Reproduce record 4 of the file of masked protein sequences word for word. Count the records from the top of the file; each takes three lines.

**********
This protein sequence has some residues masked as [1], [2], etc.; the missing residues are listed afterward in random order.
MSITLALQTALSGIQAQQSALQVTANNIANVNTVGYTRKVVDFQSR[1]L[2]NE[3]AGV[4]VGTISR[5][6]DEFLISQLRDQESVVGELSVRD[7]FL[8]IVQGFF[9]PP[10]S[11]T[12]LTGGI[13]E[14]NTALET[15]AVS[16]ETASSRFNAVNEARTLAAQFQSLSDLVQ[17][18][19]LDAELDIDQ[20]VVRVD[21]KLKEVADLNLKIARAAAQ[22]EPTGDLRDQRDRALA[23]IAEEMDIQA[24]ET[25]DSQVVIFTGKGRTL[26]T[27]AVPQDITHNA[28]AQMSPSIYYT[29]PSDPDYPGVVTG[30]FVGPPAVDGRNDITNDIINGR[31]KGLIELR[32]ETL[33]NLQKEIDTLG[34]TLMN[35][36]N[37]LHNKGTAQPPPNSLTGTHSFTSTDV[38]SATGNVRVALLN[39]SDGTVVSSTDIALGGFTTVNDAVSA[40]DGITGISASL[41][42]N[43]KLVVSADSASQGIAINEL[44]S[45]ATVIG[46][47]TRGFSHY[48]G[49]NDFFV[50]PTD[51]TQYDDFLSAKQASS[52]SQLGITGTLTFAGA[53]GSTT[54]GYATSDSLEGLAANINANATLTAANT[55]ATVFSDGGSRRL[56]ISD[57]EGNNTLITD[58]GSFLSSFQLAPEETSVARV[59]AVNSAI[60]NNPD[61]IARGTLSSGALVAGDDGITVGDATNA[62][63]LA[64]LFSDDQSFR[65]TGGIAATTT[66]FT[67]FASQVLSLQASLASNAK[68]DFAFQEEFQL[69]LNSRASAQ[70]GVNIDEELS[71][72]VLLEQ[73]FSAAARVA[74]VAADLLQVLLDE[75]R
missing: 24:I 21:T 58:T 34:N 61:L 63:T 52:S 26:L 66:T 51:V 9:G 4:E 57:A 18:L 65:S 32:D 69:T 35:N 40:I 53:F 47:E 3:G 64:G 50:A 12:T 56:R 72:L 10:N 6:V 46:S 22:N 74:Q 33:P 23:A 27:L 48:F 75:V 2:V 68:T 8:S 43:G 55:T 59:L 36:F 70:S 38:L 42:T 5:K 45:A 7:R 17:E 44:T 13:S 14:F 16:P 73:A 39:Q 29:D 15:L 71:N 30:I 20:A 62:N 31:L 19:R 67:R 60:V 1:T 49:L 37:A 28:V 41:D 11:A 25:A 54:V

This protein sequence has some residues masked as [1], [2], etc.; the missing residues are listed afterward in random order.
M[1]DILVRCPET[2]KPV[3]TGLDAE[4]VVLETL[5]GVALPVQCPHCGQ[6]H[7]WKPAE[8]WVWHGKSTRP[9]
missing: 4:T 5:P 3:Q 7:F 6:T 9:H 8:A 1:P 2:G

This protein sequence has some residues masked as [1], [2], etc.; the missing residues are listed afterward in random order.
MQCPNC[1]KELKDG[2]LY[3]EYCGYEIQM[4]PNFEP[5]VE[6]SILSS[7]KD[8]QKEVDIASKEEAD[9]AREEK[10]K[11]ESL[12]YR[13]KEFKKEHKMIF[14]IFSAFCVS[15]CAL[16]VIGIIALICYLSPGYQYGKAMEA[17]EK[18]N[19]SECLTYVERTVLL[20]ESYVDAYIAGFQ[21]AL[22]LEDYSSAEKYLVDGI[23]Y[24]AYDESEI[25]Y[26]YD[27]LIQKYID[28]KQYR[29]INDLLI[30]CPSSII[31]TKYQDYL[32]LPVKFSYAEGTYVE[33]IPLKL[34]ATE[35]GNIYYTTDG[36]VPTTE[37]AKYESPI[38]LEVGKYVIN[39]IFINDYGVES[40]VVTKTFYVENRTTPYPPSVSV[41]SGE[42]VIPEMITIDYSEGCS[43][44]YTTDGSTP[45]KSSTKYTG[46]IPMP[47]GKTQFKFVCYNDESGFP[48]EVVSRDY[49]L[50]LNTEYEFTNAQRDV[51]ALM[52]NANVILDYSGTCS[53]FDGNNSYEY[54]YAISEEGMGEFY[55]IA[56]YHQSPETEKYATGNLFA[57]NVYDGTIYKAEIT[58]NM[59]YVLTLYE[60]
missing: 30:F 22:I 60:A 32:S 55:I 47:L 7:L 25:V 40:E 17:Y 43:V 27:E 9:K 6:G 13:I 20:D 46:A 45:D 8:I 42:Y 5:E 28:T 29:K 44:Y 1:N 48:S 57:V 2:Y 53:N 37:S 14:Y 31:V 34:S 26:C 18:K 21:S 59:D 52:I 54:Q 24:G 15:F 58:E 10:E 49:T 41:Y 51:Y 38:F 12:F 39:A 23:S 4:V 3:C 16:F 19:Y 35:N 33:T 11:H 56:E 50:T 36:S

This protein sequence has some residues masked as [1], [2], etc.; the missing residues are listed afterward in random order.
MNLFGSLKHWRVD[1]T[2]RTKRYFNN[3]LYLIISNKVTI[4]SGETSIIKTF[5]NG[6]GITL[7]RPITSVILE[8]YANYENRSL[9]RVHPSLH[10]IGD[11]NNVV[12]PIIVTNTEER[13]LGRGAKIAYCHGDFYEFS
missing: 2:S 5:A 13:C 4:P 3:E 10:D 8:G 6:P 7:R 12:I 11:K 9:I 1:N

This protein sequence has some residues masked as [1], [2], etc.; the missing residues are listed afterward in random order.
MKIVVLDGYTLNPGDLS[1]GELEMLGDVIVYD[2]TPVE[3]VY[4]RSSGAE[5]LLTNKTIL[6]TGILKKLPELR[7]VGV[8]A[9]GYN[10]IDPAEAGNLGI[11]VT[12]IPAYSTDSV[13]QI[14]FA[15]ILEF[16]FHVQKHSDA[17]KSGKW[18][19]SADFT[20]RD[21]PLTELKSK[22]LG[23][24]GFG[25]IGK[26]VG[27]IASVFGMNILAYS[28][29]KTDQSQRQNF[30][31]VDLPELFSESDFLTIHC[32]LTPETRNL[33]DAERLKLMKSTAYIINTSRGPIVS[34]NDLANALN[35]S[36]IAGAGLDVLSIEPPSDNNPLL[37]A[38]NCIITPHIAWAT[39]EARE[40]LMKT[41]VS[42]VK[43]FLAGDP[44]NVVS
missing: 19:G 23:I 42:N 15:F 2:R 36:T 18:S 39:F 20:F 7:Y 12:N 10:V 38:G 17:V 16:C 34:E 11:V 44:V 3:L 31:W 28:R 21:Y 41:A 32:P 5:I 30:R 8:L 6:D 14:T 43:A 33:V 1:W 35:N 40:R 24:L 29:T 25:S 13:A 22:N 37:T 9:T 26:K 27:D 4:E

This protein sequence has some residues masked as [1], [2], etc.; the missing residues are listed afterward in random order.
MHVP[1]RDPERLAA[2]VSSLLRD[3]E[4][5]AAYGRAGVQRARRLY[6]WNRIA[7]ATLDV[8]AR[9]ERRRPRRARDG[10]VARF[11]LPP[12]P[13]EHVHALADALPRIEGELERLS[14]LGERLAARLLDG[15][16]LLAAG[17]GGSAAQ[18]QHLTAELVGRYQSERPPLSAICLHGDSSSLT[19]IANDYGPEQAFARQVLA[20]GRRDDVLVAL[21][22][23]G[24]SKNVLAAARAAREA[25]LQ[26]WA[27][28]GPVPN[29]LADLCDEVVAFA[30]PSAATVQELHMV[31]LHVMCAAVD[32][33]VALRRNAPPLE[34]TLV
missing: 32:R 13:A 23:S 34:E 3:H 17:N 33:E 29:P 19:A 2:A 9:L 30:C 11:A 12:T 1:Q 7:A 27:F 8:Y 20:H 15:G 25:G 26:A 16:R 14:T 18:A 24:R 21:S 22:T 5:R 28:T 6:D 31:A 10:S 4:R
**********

This protein sequence has some residues masked as [1], [2], etc.; the missing residues are listed afterward in random order.
MNLFGSLKHWRVD[1]T[2]RTKRYFNN[3]LYLIISNKVTI[4]SGETSIIKTF[5]NG[6]GITL[7]RPITSVILE[8]YANYENRSL[9]RVHPSLH[10]IGD[11]NNVV[12]PIIVTNTEER[13]LGRGAKIAYCHGDFYEFS
missing: 2:S 5:A 13:C 4:P 3:E 10:D 8:G 6:P 7:R 12:I 11:K 9:I 1:N